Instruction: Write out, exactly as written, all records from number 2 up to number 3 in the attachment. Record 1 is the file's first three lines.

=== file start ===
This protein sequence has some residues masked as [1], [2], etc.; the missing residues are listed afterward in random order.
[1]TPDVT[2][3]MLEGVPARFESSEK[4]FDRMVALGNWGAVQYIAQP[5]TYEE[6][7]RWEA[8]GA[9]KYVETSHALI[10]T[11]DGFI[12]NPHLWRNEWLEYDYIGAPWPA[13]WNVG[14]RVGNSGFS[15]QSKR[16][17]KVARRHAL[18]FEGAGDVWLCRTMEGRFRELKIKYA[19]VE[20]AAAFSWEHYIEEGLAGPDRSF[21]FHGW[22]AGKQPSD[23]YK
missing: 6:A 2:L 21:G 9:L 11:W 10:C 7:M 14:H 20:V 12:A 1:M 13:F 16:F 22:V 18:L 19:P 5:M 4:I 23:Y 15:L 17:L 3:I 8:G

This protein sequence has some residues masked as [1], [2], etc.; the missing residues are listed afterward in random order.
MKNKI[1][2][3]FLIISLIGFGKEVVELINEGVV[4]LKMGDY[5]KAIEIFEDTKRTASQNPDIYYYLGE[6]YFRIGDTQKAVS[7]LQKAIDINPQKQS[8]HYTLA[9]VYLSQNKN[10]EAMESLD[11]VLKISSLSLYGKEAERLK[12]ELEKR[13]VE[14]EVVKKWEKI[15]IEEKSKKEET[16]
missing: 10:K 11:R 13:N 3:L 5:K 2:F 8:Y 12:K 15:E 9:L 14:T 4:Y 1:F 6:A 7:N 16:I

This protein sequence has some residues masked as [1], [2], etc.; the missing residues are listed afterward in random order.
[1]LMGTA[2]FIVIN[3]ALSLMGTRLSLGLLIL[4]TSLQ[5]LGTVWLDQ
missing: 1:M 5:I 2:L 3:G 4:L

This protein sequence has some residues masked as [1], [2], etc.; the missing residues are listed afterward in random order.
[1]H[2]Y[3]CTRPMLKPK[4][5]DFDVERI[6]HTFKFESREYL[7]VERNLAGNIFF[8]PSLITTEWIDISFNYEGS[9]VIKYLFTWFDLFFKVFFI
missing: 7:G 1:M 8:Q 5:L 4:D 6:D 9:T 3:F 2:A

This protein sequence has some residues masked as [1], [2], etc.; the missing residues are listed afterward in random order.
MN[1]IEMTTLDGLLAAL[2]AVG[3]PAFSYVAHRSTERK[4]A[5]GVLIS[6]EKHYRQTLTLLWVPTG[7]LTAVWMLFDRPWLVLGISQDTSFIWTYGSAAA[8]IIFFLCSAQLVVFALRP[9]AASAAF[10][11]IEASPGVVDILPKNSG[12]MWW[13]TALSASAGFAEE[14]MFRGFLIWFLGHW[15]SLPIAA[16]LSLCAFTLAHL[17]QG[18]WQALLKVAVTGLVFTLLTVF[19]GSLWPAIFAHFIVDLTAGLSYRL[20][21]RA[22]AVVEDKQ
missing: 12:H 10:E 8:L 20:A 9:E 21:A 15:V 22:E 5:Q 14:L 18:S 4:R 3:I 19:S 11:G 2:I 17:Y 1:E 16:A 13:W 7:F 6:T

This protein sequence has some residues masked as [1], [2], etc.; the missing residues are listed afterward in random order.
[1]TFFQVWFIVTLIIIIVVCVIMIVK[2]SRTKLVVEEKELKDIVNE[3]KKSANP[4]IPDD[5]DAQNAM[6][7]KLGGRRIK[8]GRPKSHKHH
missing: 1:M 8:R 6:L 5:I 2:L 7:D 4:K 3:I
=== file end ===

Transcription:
This protein sequence has some residues masked as [1], [2], etc.; the missing residues are listed afterward in random order.
MKNKI[1][2][3]FLIISLIGFGKEVVELINEGVV[4]LKMGDY[5]KAIEIFEDTKRTASQNPDIYYYLGE[6]YFRIGDTQKAVS[7]LQKAIDINPQKQS[8]HYTLA[9]VYLSQNKN[10]EAMESLD[11]VLKISSLSLYGKEAERLK[12]ELEKR[13]VE[14]EVVKKWEKI[15]IEEKSKKEET[16]
missing: 10:K 11:R 13:N 3:L 5:K 2:F 8:Y 12:K 15:E 9:L 14:T 4:Y 1:F 6:A 7:N 16:I

This protein sequence has some residues masked as [1], [2], etc.; the missing residues are listed afterward in random order.
[1]LMGTA[2]FIVIN[3]ALSLMGTRLSLGLLIL[4]TSLQ[5]LGTVWLDQ
missing: 1:M 5:I 2:L 3:G 4:L